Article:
NESD adopting provincial three focus 2021-22 plan

·3 min read

The North East School Division (NESD) board has endorsed the province’s one-year plan to focus on mental health and wellbeing, learning response, and reading.

The one-year interim provincial education plan has been developed to respond to the pressures experienced by school systems as a result of the COVID-19 pandemic.

Don Rempel, the NESD’s director of education, said the division will be developing a local plan on each key focus that will be brought to the board in their June meeting.

“The board approved the provincial direction, and now that informs our school division to put our plans in place before June,” Rempel said.

“The focus on core curriculum and online graduation, reading at grade level, writing and math at grade level all continue as well as our focus on readiness for school and early learning.”

A provincial council was established in 2020 to provide strategic guidance to the development and renewal of a provincial education plan. Among it, a team was established to form the outcomes, measures, and key actions to operationalize the plan.

The provincial team included directors of education, participating First Nations and Métis education authorities, two representatives of Saskatchewan Teachers’ Federation Professional Learning and senior Ministry of Education officials.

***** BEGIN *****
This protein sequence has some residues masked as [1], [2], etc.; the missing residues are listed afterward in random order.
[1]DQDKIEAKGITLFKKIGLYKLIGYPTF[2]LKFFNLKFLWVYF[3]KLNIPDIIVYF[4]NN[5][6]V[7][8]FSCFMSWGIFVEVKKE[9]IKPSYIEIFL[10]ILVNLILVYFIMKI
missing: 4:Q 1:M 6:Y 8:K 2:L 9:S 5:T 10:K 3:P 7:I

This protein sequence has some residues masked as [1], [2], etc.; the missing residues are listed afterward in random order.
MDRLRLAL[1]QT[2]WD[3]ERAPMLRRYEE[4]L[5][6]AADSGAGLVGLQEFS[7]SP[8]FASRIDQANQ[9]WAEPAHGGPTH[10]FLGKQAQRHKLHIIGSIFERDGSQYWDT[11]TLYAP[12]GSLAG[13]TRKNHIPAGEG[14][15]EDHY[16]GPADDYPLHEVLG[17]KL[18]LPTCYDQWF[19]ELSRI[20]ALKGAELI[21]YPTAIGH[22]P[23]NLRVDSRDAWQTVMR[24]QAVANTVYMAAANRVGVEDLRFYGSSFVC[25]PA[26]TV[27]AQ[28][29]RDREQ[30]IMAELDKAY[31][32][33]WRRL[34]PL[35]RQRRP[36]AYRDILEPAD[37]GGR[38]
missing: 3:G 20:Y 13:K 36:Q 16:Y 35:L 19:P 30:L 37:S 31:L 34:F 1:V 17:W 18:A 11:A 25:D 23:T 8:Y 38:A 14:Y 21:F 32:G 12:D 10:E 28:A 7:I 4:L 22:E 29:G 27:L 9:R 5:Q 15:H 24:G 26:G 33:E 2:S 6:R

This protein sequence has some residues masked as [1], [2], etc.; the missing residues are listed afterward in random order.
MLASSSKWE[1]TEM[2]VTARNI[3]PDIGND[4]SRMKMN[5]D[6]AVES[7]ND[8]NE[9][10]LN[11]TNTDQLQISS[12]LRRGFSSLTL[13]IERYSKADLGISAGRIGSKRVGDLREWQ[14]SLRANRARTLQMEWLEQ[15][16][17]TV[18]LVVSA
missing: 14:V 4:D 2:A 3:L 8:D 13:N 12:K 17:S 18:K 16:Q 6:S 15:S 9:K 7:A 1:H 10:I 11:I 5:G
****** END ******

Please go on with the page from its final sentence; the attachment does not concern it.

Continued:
It was also informed by feedback from council and member organizations, including the NESD, during mid-February to mid-March.

“This is what they determined to be a reasonable focus going forward, so we try to have a common experience for students K to 12 with local context as much as possible,” Rempel said. “It’s a little bit of back and forth between school divisions, the provincial Ministry of Education and the larger education sector.”

While the NESD’s end of year reading levels won’t be available until the end of June, Rempel said their data so far has been encouraging compared to other years.

According to the diagnostic March reading levels, reviewed by the board at their April meeting, 24 per cent of Grade 1 students have an “enriched understanding,” 19 per cent are fully meeting grade level expectations, 36 per cent are mostly meeting grade level expectations, 13 per cent are not yet meeting grade level expectations, while 5 per cent have not met, and 4 per cent are not applicable.

For Grade 2 within the division, 34 per cent of the students have an “enriched understanding,” 20 per cent are fully meeting grade level expectations, 23 per cent are mostly meeting grade level expectations, 21 per cent are not yet meeting grade level expectations, and two per cent have not met.

For Grade 3 within the division, 46 per cent of the students have an “enriched understanding,” 20 [er cent are fully meeting grade level expectations, 15 per cent are mostly meeting grade level expectations, 17 per cent are not yet meeting grade level expectations, two per cent have not met..

The provincial team will meet to discuss plans for implementation and monitoring of the interim plan in early June.

Jessica R. Durling, Local Journalism Initiative Reporter, Humboldt Journal